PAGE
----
Letter: ...and Woolsack

...and Woolsack

The evidence: The barrister's desk

Barrister Chris Cleverly is the founder of Trafalgar Chambers. He specialises in legal-aid defence work in criminal law.

Letter: Jimmy wigs

AL KENNEDY'S picture of a nation otherwise contented in the contemplation of its own paradoxes is wide of the mark ("The Scottish national street- party", Culture, 16 August). Despite the restrictions with which the Government has hedged it round, the Scottish Parliament will be a radical departure from the present England-Scotland relationship. Imagine what will happen the first time the new parliament tries, as it surely will, to exceed its remit. It is not hard to imagine plausible scenarios, perhaps involving demands from the English regions to cut "subsidies" to Scotland, or Scottish attempts to debate Trident and the nuclear warheads at present stockpiled upwind of Glasgow and Edinburgh. How will the government of the day react? By imposing direct rule from Westminster? For 50 years it had to let Stormont do as it wished, and then it was dealing with people whose main aim in life was to remain part of the Union. Genial football fans, Tom Leonard and hey Jimmy wigs are only part of the story. Many of us expect a bumpy ride.

TRIED & TESTED: WIG OR WITHOUT

Hair today, gone tomorrow. For the quickest beauty makeover, why not buy yourself a wig? Our panellists step out in a range of styles

Theatre: If at first you don't succeed, kill, kill and kill again

SERIAL KILLING, one would imagine, is a serious business. And an actor playing a serial killer would have his work cut out preparing for the role. But what about an actor playing an actor playing at serial killing? In a musical? Well, in Douglas J Cohen's 1997 off-Broadway musical No Way to Treat a Lady, Tim Flavin is having a ball. As Kit Gill the role-playing murderer, he gets to sing, dance, laugh maniacally and dress up as a priest, a flamenco dancer and a stiletto-heeled woman. He gets the best tunes in a weak score, and, perversely, he's just about the most credible character in the whole show.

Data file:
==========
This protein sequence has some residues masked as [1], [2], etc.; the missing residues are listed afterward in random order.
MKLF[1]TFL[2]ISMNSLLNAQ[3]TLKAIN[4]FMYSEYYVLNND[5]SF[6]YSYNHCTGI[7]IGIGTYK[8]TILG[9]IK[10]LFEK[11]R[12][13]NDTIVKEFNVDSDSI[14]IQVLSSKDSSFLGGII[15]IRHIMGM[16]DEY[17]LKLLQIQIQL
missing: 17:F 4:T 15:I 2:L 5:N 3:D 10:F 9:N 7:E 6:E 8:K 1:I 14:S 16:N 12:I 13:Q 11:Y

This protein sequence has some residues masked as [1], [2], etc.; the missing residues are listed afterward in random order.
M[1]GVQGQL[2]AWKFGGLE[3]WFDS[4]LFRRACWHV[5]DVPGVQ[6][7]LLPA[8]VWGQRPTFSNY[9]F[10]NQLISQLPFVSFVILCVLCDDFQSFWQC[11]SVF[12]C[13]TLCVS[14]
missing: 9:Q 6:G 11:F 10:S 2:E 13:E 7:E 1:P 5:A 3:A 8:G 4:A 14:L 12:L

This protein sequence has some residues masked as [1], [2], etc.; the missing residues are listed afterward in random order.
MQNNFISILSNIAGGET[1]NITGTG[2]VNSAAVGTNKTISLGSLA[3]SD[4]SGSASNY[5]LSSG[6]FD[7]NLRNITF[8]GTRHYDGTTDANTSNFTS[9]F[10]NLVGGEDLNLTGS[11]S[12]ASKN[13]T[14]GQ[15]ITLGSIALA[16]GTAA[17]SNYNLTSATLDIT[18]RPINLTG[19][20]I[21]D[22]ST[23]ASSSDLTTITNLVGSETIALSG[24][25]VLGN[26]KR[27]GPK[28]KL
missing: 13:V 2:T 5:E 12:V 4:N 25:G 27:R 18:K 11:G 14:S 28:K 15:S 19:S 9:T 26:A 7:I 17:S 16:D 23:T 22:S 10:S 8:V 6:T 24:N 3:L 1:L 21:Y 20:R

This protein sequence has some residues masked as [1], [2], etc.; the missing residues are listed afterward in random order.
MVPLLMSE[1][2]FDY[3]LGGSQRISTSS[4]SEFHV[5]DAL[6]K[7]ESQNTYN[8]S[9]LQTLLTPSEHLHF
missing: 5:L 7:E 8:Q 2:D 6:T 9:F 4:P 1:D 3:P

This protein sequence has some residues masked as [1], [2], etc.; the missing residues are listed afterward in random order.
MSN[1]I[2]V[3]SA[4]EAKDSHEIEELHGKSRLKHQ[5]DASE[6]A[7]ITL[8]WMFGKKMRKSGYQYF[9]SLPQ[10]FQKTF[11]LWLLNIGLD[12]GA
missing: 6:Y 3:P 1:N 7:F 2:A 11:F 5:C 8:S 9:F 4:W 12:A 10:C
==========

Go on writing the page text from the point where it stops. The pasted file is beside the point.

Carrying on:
Rhyme with no reason - an American visitor's guide to that quaint British slang

THE THING that really separates the British from the Americans is our use of rhyming slang. As all Americans know, the streets of our great cities are full of Cockney people speaking to each other in rhyming slang, and maybe the lanes of our great villages as well, come to that. Just as the English suspect that when they go into a Welsh pub, everyone in there switches immediately from English to Welsh, so Americans have a vague suspicion that when they wander into a group of Britons, they will immediately start conversing in rhyming slang, not so much to avoid being understood by the Americans as to seem a bit more colourful and add a bit of zest to their humdrum tourist existence.

SCIENCE: WHY EUNUCHS DON'T WEAR TOUPEES

Castration may well prevent baldness but wouldn't you prefer something just a little less extreme? Hilary Bower reports on the scientists rooting out a cure for hair loss

Privates on parade

Dull, lifeless, flyaway pubes? Help is at hand: the pubic wig will cheer up your short and curlies for those special nights out.

He's back, and he's got a new toupee

In the Seventies he ruled Hollywood, in the Eighties he fell into B-movie, chatshow hell, and now, finally, Burt Reynolds is back, as the slimy porn merchant in the hit disco nostalgia fest `Boogie Nights'. Nick Hasted charts his recovery.

Woman Of The Year: Mo Mowlam; 'Nothing I can do about being me'

On the evidence of our poll, Mo Mowlam is in danger of becoming a national treasure, exciting as she does a mixture of admiration, sympathy and straightforward liking.

Wigs and wives: a double take on the fame game

Sport on TV

Lawyers: Wigs make us look smug, says Irvine

It is an issue which has long exercised the finest legal minds: to be wigged or not bewigged. The Lord Chancellor, Lord Irvine of Lairg, has now added his views by claiming that such headgear gives an image of barristers and judges which is "old-fashioned, out of touch and self- satisfied".

Going bald, girls? Don't worry, it's distinguished

Look carefully next time you venture into the City. According to a Sunday newspaper yesterday you will see "thousands of young women" all apparently going bald. The reason? Their high-flying careers.

Yesterday's man must put his wig on the table

David Aaronovitch on Mo and Mandy
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